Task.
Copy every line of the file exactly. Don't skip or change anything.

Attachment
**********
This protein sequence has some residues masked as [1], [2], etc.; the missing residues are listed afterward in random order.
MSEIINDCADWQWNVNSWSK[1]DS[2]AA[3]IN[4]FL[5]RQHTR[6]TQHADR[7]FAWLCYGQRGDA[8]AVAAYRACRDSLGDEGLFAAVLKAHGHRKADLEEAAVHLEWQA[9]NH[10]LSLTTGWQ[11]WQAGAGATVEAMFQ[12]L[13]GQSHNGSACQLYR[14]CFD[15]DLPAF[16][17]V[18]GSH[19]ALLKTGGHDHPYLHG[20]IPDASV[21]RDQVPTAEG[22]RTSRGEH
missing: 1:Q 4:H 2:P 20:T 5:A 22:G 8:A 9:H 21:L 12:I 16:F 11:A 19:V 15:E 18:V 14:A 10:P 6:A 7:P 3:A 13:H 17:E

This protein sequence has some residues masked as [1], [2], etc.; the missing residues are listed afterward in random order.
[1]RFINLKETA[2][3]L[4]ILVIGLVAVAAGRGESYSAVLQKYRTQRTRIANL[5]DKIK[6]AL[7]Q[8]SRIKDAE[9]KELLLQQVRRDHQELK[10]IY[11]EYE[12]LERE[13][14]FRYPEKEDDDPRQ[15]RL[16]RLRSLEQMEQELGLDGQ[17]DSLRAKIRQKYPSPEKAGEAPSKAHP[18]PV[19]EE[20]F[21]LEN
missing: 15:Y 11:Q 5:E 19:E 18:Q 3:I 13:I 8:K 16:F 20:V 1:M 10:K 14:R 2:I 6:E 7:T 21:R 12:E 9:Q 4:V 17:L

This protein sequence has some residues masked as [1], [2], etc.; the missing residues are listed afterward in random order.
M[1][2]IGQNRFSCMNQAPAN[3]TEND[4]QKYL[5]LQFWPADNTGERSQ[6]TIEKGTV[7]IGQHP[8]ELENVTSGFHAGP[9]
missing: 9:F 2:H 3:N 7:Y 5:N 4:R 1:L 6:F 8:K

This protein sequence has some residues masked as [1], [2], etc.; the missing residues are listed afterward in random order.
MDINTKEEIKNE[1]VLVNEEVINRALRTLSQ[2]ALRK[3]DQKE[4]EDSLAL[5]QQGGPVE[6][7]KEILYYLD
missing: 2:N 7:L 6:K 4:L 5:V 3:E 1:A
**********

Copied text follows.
This protein sequence has some residues masked as [1], [2], etc.; the missing residues are listed afterward in random order.
MSEIINDCADWQWNVNSWSK[1]DS[2]AA[3]IN[4]FL[5]RQHTR[6]TQHADR[7]FAWLCYGQRGDA[8]AVAAYRACRDSLGDEGLFAAVLKAHGHRKADLEEAAVHLEWQA[9]NH[10]LSLTTGWQ[11]WQAGAGATVEAMFQ[12]L[13]GQSHNGSACQLYR[14]CFD[15]DLPAF[16][17]V[18]GSH[19]ALLKTGGHDHPYLHG[20]IPDASV[21]RDQVPTAEG[22]RTSRGEH
missing: 1:Q 4:H 2:P 20:T 5:A 22:G 8:A 9:H 21:L 12:I 16:F 11:A 19:V 15:E 18:V 14:A 10:P 6:A 7:P 3:A 13:H 17:E

This protein sequence has some residues masked as [1], [2], etc.; the missing residues are listed afterward in random order.
[1]RFINLKETA[2][3]L[4]ILVIGLVAVAAGRGESYSAVLQKYRTQRTRIANL[5]DKIK[6]AL[7]Q[8]SRIKDAE[9]KELLLQQVRRDHQELK[10]IY[11]EYE[12]LERE[13][14]FRYPEKEDDDPRQ[15]RL[16]RLRSLEQMEQELGLDGQ[17]DSLRAKIRQKYPSPEKAGEAPSKAHP[18]PV[19]EE[20]F[21]LEN
missing: 15:Y 11:Q 5:E 19:E 18:Q 3:I 13:I 8:K 16:F 20:V 1:M 10:K 14:R 2:I 6:E 7:T 21:R 12:E 9:Q 4:V 17:L

This protein sequence has some residues masked as [1], [2], etc.; the missing residues are listed afterward in random order.
M[1][2]IGQNRFSCMNQAPAN[3]TEND[4]QKYL[5]LQFWPADNTGERSQ[6]TIEKGTV[7]IGQHP[8]ELENVTSGFHAGP[9]
missing: 9:F 2:H 3:N 7:Y 5:N 4:R 1:L 6:F 8:K

This protein sequence has some residues masked as [1], [2], etc.; the missing residues are listed afterward in random order.
MDINTKEEIKNE[1]VLVNEEVINRALRTLSQ[2]ALRK[3]DQKE[4]EDSLAL[5]QQGGPVE[6][7]KEILYYLD
missing: 2:N 7:L 6:K 4:L 5:V 3:E 1:A